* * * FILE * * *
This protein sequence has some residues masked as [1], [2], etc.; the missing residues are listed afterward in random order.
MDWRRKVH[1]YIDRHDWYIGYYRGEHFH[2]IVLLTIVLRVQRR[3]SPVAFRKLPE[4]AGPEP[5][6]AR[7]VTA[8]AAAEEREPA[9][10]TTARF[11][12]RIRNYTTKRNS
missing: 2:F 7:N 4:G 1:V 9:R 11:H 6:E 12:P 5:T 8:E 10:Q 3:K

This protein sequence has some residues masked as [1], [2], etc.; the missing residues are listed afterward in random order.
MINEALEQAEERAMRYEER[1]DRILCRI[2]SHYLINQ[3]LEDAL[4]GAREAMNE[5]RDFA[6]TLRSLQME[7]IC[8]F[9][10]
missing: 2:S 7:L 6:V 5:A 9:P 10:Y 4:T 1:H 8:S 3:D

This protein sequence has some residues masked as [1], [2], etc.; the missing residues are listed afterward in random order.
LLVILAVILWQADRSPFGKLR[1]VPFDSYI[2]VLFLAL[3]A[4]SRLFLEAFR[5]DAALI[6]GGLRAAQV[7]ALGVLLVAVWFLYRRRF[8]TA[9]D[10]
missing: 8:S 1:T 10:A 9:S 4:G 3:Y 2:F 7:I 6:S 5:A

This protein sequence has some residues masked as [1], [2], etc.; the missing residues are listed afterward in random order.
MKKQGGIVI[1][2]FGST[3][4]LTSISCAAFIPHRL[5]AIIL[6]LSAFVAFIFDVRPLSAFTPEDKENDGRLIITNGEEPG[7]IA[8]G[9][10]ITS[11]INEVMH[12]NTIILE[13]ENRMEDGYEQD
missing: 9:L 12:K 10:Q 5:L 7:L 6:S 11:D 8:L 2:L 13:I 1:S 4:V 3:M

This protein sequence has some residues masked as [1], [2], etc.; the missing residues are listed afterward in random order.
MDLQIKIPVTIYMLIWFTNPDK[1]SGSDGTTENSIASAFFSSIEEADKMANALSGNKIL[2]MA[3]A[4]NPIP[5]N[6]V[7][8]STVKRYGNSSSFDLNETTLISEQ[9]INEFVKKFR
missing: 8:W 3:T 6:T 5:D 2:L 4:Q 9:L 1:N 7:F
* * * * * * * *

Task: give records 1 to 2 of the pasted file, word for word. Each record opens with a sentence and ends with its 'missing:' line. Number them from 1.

This protein sequence has some residues masked as [1], [2], etc.; the missing residues are listed afterward in random order.
MDWRRKVH[1]YIDRHDWYIGYYRGEHFH[2]IVLLTIVLRVQRR[3]SPVAFRKLPE[4]AGPEP[5][6]AR[7]VTA[8]AAAEEREPA[9][10]TTARF[11][12]RIRNYTTKRNS
missing: 2:F 7:N 4:G 1:V 9:R 11:H 6:E 12:P 5:T 8:E 10:Q 3:K

This protein sequence has some residues masked as [1], [2], etc.; the missing residues are listed afterward in random order.
MINEALEQAEERAMRYEER[1]DRILCRI[2]SHYLINQ[3]LEDAL[4]GAREAMNE[5]RDFA[6]TLRSLQME[7]IC[8]F[9][10]
missing: 2:S 7:L 6:V 5:A 9:P 10:Y 4:T 1:H 8:S 3:D